American exceptionalism is defined by many factors, some of them not so great. No one would point to the nation’s millions of illegal drug users and smile with civic pride. Yet there is another increasingly unhidden addiction – to prescription painkillers – that is killing our nation slowly. Did you know that the U.S. consumes 80% of the world’s opiods, and 99% of hydrocodone, the active ingredient in Vicodin? That OD’s from Vicodin and its pals kill more people than auto accidents in seventeen states? The sheer numbers are staggering: 131 million doses of Vicodin are prescribed every year; in 2001, U.S. sales of OxyContin exceeded $1 billion.
Elizabeth Wurtzel, in what seems like an affectionate paen to a bygone era, wrote Prozac Nation in ’94. Forget SSRIs. The odds are higher that someone you know – your boss, co-worker, spouse, mom – is hooked on opiates, and your doctor is playing pusher.
Here’s how it goes: we’ve all experienced pain at some point in our lives. When I broke my ankle in ‘98, I tried to take a Vicodin but the medication made me so ill that I lay down on the floor, not knowing how to get up (in a full fiberglass cast). Flash forward to 2010, when, after breast cancer surgery, I was prescribed the ubiquitous V. This time, the pill was my friend. I would count down the minutes until I could take the next one, my surgical site alive with pain. I went through two prescriptions, but, being a rare American drug hater, stopped and never looked back. Some people are not so fortunate.
There are stories upon stories of patients experiencing pain, getting the V. from Doctor, then realizing that if they get that “fuzzy warm” feeling after one pill, how much better will they feel after two? Twenty? The allure of the drug is such that some addicts end up taking 75 pills a day. And why is that? Because “opioids are essentially legal heroine.” And instead of getting a fix in the street, Americans feel so much better with a neatly packaged pharmacy bottle.
Of course, Vicodin and its cousin Percocet are mere dwarves when compared to the Sauron of the field: OxyContin. Introduced by Purdue Pharma in 1996, the drug maker initially told doctors that Oxy didn’t produce much euphoria, and that withdrawal wasn’t especially rough. Bullshit. In 2007, Purdue ended up paying $634 million in fines for felony and misdemeanor misbranding. Oops!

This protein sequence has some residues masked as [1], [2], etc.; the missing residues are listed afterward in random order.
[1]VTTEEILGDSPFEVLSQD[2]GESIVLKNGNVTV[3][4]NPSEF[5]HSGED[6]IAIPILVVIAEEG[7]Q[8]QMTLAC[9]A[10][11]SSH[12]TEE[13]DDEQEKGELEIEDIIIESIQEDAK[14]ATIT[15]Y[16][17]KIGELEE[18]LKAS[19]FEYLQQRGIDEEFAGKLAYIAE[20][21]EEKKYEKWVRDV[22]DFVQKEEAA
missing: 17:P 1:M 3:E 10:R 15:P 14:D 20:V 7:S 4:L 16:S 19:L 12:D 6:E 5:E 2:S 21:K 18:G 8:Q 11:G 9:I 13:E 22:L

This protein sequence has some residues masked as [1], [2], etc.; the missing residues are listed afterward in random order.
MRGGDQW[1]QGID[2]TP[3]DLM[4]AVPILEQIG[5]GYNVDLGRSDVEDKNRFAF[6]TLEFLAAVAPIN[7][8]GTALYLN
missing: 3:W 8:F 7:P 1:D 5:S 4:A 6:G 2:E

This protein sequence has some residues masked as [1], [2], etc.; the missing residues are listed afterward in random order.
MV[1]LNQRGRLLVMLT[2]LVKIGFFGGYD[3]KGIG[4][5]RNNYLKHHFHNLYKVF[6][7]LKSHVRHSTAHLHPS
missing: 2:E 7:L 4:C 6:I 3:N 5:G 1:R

Don’t think this enormous sum compensated for the mayhem left in Oxy’s wake. Whole communities – even states – have been leveled by its scythe, espeically in rural areas. Nearly every family in eastern Kentucky has been touched by prescription-drug addiction and death.
Oxy abuse starts off like Vicodin, but with a bite: Oxycodone is approximately 1.5–2 times as potent as morphine when administered orally. A woman named “Cheryl” reports that she became a full-blown addict in a week, started crushing and inhaling the pills, then, upon running out, spent days vomiting and dry heaving. It wasn’t until she woke up in the hospital (her heart had stopped in the ambulance) that she could fully appreciate the insidious nature – and addictive allure — of “hillbilly heroin.”  Another addict who started out with legitimate back pain got up to 240mg of Oxy a day by scoring prescriptions from his internist, pain management doctor, and surgeon. He ended up detoxing in a psychiatric hospital for 3.5 days.
But he was one of the lucky ones. Accidental overdoses involving Vicodin and Oxy rose by nearly 115 percent in just the four years between 2001 and 2005. They have taken to their grave teens, and many “ordinary” Americans who got hooked before they had time to process what was happening.
Some states operate as “pill mills” for others, as in the case of Florida, which supplied so much Oxy to Appalachia that it was known as the “flamingo express.” In 2011, Florida doctors prescribed 10 times more oxycodone than those in the rest of the states combined. Governor Rick Scott (R) at first opposed shutting down the pill mills, but things got so bad that regulation was finally passed in March 2011. Of course, the drug suppliers just pick up and move elsewhere. Purdue, which wrought this evil upon the land, has tried to prevent Oxy users from crushing and snorting the pills by adding additional binders but it’s not known how effective this is. In the meantime, Oxy is considered a “gateway” drug to heroin, and you know why? Cause smack is cheaper.
The moral of the story – and it’s a microcosm of U.S. business practice — is that Big Pharma like Purdue will lie and cheat to get their product on the market, and if thousands die in the process, oh well, they can just pay a fine. Of course, if you or I commit a homicide, we will be put away for life (at the least) but we apparently don’t have the level of “personhood” granted to rich corporations.
So next time you have pain, and your doctor hands you that V. prescription, think before you take the first pill. This stuff is not child’s play. It is a semi-synthetic opiate, produces the same euphoria as heroin before the elation fades and the hell of being hooked crawls into its place. William S. Borroughs said it best: “Junk is the ideal product… the ultimate merchandise. No sales talk necessary. The client will crawl through a sewer and beg to buy.” Something Purdue knows all too well.
 Ibid Lewis Nelson , on FDA panel to revise Risk Evaluation and Mitigation Strategy of prescription drugs
For all you youngsters out there (those below the age of fifty) permit me to supply a primer on what life was like Before The Internet –before, in fact, the dissemination of the very PC itself!